Support FOPR’s Efforts to Complete Our New Chief Polin Memorial by Spring 2018
Join Friends of the Presumpscot River to honor our river’s natural heritage, historic and current efforts to protect it, and support its ongoing restoration. During his season of gratitude, we are seeking your support to complete a memorial to Chief Polin and the Wabanaki people who lived in this region for thousands of years. A dedication and blessing ceremony is planned for the spring of 2018. For more information and to read a letter from our board president reflecting on the importance of acknowledging the histories of the first peoples of this region, click here.
Celebrating 25 Years as the Voice of the Presumpscot
For a quarter of a century the Friends of the Presumpscot River has worked passionately to restore and protect the vitality of our small but mighty river. Our efforts have improved water quality, restored migratory fish populations, and increased public awareness of the Presumpscot's economic and recreational potential.
A River of Many Falls & Many Fish
The Presumpscot River flows from Sebago Lake through woods, towns and cities into the saltwater of Casco Bay, Maine's most densly populated region. The river's name means "many falls" or "many rough places" in the Abanaki language spoken by the first people or the region, who survived on the river's abundance and fertile shore lands for centuries. During this time, vast amounts of spawning Atlantic salmon, shad and alewives swam upriver. The Presumpscot was also home to land-locked salmon, brook trout and the now extinct Presumpscot Jumper.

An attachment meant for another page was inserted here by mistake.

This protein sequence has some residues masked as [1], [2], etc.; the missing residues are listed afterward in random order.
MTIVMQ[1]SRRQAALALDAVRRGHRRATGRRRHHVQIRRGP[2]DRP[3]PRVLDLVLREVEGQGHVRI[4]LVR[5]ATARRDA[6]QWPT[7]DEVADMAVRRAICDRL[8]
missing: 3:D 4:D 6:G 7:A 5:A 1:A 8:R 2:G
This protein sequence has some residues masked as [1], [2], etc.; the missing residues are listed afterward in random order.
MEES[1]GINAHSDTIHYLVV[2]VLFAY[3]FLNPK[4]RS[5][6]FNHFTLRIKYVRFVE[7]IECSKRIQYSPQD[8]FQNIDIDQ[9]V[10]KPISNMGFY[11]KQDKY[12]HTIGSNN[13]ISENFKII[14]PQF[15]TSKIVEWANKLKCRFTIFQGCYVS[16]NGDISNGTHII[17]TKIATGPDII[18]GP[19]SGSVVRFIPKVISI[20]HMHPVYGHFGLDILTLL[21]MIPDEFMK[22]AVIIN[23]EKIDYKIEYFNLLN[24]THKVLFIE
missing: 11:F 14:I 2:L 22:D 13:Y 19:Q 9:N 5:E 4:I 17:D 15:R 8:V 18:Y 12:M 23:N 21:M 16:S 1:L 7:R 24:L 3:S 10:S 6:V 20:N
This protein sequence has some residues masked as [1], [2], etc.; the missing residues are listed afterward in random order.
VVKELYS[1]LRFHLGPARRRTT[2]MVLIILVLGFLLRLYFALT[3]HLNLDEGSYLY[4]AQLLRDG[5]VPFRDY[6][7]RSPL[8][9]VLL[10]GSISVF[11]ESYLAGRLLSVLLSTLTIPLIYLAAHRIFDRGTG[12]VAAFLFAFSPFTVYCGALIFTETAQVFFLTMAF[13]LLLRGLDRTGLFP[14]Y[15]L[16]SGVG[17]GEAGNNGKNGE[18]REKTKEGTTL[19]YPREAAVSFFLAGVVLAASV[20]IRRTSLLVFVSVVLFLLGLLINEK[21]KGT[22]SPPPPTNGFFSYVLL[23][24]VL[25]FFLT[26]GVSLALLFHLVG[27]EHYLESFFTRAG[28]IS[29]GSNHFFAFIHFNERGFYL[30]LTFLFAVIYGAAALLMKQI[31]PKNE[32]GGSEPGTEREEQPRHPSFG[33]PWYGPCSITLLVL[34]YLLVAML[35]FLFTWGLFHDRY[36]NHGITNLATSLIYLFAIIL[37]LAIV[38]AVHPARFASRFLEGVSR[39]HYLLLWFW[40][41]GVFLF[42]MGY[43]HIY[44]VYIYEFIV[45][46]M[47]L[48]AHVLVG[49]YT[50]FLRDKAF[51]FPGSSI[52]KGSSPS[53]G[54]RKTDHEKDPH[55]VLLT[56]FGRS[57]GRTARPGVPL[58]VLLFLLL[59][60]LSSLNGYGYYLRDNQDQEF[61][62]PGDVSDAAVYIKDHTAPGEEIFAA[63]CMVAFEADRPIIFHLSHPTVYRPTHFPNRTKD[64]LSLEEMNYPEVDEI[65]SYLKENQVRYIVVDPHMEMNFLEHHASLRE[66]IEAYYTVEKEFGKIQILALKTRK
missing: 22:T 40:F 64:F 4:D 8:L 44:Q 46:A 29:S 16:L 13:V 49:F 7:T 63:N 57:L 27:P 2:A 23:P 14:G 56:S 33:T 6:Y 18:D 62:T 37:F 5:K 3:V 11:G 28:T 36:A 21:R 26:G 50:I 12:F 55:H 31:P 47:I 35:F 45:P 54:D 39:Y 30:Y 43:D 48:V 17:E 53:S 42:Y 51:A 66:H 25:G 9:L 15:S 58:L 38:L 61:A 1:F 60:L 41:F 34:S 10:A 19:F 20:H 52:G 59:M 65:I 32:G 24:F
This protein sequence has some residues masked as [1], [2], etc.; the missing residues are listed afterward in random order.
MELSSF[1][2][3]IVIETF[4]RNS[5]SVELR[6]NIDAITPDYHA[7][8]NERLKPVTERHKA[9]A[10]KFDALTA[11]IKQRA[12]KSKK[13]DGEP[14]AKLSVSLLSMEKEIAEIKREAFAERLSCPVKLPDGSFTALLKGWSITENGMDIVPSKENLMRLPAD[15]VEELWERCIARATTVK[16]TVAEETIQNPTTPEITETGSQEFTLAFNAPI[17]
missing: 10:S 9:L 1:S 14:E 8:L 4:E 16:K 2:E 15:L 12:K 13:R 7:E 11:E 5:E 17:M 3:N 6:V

Picking Up Chief Polin's Mantel: Fighting for Fish Passage Then & Now
In the 1750s Abenaki leader Chief Polin began a struggle to restore fish passage to the Presumpscot. In 1992, more than 250 years later, Friend's picked up Polin's mantel and began fighting for fish passage, improved water quality and restoration of the natural character of the Presumpscot after two and a half centuries of industrialization. Learn more about the successes we've achieved over the last 25 years and about our current initiatives.
Tales from the Presumpscot:
Check out Friends' latest video with Emma Deans, a multi-media storyteller, second in a nine-part series focusing on how our river of “many falls” is making a comeback after two and half centuries of damning, pollution and disregard. Learn how the Presumpscot got its name from the indigenous people who lived here for millennia, depending on its bountiful fish supply as a vital food source, and how today increasing opportunities to enjoy a revitalized river – walking, canoeing and fishing – help us to connect with the importance of keeping it clean. Stay tuned for more Tales from the Presumpscot.